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AUT Faculty of Health and Environmental Sciences
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2 Sep 2020 No respondents
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By Tania Williams
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Rural Physiotherapist treating whanau members

Rural Physiotherapist treating whanau members

Aroha is a Maori Physiotherapist working in rural Northland who has iwi affiliations to Ngapuhi and Te rarawa which is the Tribe for far north and Northland. She is aware of the physio regulations around treating family members. https://www.physioboard.org.nz/standards/physiotherapy-standards/treatment-of-whanau-family-members-and-others-close-to-you-standard.  

The guidelines have said that it is not good practice for Physiotherapists to assess and treat whanau members and others qualified. They have also defined what whanau is which is described as a collective of people connected through ancestors.  Northland has a high population of Maori of more than 60%, being a close-knit community it is highly likely you will come across close connections or those who you would whakapapa (family linkage) a line of descendants that link back to ancestors.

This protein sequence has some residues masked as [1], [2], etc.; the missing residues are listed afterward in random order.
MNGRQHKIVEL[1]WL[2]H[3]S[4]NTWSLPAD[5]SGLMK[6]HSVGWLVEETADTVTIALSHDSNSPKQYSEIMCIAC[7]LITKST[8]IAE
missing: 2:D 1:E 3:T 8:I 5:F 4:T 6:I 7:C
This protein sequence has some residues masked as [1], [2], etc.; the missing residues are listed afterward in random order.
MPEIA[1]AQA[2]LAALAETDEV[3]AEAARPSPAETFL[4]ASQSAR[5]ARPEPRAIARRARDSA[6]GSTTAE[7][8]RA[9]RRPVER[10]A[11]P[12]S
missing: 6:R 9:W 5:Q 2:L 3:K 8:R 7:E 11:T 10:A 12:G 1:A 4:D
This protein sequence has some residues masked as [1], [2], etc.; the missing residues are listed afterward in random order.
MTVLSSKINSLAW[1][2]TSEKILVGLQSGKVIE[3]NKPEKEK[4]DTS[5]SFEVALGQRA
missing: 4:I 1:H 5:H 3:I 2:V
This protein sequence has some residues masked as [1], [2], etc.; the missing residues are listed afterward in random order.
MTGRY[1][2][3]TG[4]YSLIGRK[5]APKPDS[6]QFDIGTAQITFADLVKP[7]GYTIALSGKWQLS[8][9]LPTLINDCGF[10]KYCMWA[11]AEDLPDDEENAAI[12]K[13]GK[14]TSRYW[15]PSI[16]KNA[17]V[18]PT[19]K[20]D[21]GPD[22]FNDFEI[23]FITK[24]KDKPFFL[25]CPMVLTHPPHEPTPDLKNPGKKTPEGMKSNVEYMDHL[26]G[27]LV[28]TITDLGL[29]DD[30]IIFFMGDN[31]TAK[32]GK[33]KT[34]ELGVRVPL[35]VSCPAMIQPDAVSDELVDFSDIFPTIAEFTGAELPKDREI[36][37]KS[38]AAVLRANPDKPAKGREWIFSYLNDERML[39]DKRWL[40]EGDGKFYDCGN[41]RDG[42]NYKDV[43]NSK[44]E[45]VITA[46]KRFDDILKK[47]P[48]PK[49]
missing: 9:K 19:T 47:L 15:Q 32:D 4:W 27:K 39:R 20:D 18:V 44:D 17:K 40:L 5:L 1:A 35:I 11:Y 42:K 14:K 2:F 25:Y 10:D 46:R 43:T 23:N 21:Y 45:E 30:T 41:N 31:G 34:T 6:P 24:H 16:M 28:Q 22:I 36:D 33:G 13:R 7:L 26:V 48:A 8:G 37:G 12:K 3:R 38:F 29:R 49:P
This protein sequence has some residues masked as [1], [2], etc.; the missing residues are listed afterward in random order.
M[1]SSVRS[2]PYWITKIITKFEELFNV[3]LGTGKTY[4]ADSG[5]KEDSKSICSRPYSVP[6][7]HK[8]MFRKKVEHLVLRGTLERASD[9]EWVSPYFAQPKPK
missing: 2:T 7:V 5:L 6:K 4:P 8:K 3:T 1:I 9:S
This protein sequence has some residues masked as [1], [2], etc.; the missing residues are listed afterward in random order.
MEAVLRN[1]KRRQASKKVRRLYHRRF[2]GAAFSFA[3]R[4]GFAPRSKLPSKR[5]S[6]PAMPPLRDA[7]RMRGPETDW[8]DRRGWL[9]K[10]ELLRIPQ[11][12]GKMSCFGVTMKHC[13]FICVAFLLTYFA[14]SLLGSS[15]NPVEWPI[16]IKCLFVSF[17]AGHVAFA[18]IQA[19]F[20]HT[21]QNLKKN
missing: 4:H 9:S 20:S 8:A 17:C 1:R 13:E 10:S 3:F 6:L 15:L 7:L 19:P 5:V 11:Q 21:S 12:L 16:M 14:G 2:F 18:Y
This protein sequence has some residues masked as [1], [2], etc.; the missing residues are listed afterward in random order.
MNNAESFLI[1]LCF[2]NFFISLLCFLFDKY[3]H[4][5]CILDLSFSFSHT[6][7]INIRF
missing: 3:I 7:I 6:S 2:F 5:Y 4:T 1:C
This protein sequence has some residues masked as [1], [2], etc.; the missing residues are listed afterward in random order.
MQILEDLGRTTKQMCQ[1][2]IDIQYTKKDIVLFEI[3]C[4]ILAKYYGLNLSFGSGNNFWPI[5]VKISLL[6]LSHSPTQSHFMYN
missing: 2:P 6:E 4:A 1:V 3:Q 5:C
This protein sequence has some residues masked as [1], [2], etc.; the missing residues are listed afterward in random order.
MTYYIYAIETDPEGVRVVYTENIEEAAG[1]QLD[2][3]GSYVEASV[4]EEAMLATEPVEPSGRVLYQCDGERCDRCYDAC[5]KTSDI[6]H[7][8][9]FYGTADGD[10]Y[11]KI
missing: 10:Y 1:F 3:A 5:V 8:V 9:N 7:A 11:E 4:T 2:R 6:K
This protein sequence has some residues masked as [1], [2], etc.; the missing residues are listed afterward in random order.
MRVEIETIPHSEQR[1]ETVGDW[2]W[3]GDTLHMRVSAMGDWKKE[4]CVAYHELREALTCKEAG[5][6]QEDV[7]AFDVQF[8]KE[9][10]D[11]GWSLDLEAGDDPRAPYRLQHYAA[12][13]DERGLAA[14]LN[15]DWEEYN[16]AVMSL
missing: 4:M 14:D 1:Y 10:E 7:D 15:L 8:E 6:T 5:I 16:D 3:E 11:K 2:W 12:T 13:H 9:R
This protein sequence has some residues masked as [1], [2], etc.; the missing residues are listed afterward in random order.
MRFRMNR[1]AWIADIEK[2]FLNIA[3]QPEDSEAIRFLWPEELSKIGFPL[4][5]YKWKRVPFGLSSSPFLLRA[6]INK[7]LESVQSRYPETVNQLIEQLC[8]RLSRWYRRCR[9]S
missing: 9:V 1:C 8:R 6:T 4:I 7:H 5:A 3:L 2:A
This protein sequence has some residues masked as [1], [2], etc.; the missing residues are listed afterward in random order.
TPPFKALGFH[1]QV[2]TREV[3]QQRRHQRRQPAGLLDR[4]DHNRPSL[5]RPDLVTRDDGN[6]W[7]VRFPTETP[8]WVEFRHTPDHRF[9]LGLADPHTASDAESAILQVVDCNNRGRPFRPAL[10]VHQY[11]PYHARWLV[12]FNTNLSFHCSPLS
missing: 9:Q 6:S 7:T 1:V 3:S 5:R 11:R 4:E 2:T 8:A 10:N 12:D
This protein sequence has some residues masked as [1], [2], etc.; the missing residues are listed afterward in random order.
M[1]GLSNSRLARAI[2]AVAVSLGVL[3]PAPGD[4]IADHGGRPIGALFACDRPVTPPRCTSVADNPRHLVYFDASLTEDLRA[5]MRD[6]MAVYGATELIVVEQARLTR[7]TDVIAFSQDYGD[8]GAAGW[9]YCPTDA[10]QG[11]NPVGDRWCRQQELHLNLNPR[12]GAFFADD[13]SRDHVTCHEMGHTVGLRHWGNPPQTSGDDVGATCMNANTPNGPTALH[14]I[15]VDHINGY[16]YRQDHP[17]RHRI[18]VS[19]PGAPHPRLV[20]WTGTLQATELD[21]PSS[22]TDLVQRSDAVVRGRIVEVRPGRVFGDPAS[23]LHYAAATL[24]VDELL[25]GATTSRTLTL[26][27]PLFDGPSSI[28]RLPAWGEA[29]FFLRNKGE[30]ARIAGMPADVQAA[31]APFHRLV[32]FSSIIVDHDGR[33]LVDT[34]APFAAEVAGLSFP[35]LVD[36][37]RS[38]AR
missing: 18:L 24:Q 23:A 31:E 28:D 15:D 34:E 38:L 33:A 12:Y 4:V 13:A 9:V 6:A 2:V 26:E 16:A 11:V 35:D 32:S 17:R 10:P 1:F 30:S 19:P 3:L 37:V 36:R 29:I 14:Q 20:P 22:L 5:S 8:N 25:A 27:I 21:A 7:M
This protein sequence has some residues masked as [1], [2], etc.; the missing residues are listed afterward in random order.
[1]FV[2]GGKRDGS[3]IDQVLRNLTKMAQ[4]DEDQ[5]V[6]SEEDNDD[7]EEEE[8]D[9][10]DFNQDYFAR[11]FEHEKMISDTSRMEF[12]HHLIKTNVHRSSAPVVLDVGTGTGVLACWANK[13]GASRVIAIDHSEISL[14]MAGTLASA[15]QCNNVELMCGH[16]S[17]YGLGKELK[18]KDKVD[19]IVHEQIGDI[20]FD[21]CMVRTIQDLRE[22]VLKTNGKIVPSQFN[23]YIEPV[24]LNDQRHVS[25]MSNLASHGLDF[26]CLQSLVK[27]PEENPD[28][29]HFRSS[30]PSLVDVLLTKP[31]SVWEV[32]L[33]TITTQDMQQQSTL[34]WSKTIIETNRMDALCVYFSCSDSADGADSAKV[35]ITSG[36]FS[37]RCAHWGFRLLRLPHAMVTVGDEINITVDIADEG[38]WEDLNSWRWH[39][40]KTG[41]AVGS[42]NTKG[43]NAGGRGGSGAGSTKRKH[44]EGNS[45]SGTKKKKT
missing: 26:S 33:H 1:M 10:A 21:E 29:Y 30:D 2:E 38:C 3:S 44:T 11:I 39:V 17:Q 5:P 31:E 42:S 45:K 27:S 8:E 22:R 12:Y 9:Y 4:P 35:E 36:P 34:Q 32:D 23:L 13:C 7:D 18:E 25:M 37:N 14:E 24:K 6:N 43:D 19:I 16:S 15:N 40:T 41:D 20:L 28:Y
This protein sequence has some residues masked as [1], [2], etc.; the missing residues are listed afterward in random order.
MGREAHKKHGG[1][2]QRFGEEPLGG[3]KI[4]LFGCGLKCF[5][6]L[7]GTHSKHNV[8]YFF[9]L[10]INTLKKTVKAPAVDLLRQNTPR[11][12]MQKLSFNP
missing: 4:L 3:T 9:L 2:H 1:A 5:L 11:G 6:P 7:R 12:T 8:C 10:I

Northland has a limited amount of staff and at times Aroha would be left alone to manage the ward and maybe the only Physiotherapist available to see patients from the Emergency Department that come onto the ward. Aroha may come across a time where she may have to treat close family members because of her linkages to the Iwi.

It is proposed that rural Physiotherapists should be able to treat family members in some instances Working in a rural hospital is a small hospital and a small town it is difficult to not come across people you are somehow related to whether they are close or not. Patients quite often do not have a choice but to attend this hospital as there is no other hospital within 200kms.

It is proposed that In some instances Physiotherapists should treat whanau members